August 15, 2018 / 3:26 PM / in 3 months

U.S. hits Chinese and Russian firms over North Korea sanctions breach

WASHINGTON (Reuters) - The United States imposed sanctions on a Russian port service agency and Chinese firms for aiding North Korean ships and selling alcohol and tobacco to Pyongyang in breach of U.S. sanctions.

FILE PHOTO: The North Korea flag flutters next to concertina wire at the North Korean embassy in Kuala Lumpur, Malaysia March 9, 2017. REUTERS/Edgar Su/File photo

The U.S. Treasury said in a statement on Wednesday that China-based Dalian Sun Moon Star International Logistics Trading Co. Ltd and its Singapore-based affiliate SINSMS Pte. Ltd had netted more than $1 billion a year by exporting alcohol and cigarette products to North Korea.

The department also sanctioned Russian-based Profinet Pte Ltd and its director general, Vasili Aleksandrovich Kolchanov, for providing port services on at least six occasions to North Korean-flagged ships.

Kolchanov was personally involved in North Korea-related deals and interacted directly with North Korean representatives in Russia, the department said.

“The tactics that these entities based in China, Singapore, and Russia are using to attempt to evade sanctions are prohibited under U.S. law, and all facets of the shipping industry have a responsibility to abide by them or expose themselves to serious risks,” U.S. Treasury Secretary Steven Mnuchin said in the statement.

The sanctions mandate that no U.S. citizen can deal with any of those designated in the order, and any of their properties in the United States “must be blocked”, the Treasury said.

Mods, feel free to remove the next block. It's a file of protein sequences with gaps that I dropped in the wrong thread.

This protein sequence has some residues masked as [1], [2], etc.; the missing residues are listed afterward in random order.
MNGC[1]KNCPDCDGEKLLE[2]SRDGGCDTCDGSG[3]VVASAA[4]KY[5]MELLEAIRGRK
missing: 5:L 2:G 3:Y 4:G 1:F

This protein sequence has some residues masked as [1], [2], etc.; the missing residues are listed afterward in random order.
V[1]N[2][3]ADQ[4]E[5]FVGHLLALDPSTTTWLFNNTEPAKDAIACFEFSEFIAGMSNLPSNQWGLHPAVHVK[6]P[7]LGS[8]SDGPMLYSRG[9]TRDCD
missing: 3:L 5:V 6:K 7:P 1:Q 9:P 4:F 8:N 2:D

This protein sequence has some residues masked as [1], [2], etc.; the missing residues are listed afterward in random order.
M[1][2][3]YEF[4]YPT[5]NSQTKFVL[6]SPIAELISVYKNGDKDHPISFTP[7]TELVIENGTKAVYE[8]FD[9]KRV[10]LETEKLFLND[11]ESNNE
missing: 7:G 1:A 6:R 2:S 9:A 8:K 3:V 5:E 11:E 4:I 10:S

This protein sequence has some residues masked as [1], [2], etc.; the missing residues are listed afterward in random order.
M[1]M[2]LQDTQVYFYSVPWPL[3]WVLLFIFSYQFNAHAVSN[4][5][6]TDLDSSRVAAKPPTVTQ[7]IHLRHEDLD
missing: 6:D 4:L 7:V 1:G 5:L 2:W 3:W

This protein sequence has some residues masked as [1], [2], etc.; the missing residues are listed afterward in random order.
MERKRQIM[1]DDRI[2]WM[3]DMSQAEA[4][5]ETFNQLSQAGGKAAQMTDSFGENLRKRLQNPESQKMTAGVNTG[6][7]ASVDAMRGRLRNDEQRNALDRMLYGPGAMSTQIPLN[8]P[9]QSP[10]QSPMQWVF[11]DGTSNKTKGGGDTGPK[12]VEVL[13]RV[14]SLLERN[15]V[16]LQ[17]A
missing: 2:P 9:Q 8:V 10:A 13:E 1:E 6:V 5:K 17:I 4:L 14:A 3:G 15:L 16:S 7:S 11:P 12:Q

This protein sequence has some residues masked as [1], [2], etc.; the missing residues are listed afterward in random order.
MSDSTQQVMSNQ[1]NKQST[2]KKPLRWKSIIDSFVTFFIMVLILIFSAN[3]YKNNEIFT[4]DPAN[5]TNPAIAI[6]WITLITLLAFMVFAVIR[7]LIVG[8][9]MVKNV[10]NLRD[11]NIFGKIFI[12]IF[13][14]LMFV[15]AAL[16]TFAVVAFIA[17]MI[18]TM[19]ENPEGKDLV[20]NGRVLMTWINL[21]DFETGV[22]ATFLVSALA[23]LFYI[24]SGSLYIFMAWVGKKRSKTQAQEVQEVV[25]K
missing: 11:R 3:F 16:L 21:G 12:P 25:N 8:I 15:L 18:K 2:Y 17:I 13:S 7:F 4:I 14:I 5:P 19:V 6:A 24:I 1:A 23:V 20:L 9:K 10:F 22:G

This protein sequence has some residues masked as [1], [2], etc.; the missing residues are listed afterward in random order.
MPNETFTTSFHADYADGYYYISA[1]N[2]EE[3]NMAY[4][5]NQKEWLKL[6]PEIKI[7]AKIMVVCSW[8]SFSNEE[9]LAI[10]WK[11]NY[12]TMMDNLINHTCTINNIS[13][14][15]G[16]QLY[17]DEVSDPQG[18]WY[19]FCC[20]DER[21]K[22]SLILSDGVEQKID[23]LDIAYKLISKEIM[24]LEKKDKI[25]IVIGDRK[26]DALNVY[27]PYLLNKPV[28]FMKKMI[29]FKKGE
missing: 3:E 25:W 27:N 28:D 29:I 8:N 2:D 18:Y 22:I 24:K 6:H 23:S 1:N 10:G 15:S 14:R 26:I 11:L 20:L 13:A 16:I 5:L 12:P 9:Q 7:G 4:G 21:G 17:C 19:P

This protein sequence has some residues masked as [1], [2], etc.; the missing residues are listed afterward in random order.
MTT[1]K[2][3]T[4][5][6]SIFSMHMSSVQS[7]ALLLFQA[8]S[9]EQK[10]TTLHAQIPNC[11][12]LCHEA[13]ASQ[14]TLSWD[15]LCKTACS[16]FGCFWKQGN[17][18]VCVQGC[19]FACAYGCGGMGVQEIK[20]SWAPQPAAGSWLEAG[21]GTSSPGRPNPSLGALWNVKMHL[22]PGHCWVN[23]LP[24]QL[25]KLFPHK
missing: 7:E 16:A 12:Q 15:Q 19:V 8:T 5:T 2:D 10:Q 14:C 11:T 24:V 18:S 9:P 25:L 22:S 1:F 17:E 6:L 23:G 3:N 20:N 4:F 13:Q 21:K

The United States has been pressuring North Korea via sanctions to give up its nuclear weapons program.

BEIJING AND MOSCOW PROTEST

China’s Foreign Ministry said in a statement that Beijing has always strictly enforced United Nations Security Council resolutions on North Korea and did not allow Chinese firms or individuals to engage in activities that violated them.

“At the same time, China’s position on opposing countries enacting unilateral sanctions on other countries and ‘long-armed jurisdiction’ is consistent and clear,” it added, without elaborating.

When asked for comment, Liang Ye, a legal representative of Dalian Sun Moon Star International Logistics Trading, said the matter was still unclear and that the Chinese company had not received any notification.

China’s official Xinhua news agency said the United States needed to back off pressuring North Korea if it was serious about wanting lasting peace on the Korean Peninsula.

“Washington should be reminded that the ‘maximum pressure’ approach on Pyongyang is not in keeping with the current situation on the Korean Peninsula and it needs to consider easing sanctions,” Xinhua said in a commentary.

Such commentaries are not statements or official positions, but can be read as a reflection of government thinking.

Though China has repeatedly said it enforces U.N. resolutions on North Korea, it has also said it has the right to conduct what it calls “normal trade” with the country in areas that fall outside the scope of the sanctions.

It has been angered in the past by unilateral U.S. sanctions on Chinese firms and individuals.

Russian Deputy Foreign Minister Sergei Ryabkov said on Thursday that the United States had acted without evidence on the basis of groundless accusations when imposing sanctions on the Russian company.

Moscow was working on retaliatory measures, added Ryabkov, saying the Russian leadership would decide whether to hit back.

Vasili Kolchanov, the head of the port services agency affected, told Reuters he had worked with North Korean vessels as a transport agent, but said the sanctions against him and his firm were illegal.

He only helped prepare documents for the vessels, he said, and was not involved in trading anything.

“It’s not our concern who fuels the vessels, who sells that fuel, who they buy the cargo and oil products from,” he said. “We do not load vessels. As an agent, I only need to check that they have permission from customs.”

Reporting by Tim Ahmann and Lesley Wroughton; Additional reporting by Liangping Gao, Ben Blanchard and Ryan Woo in BEIJING, Polina Nikolskaya in MOSCOW; Editing by Catherine Evans

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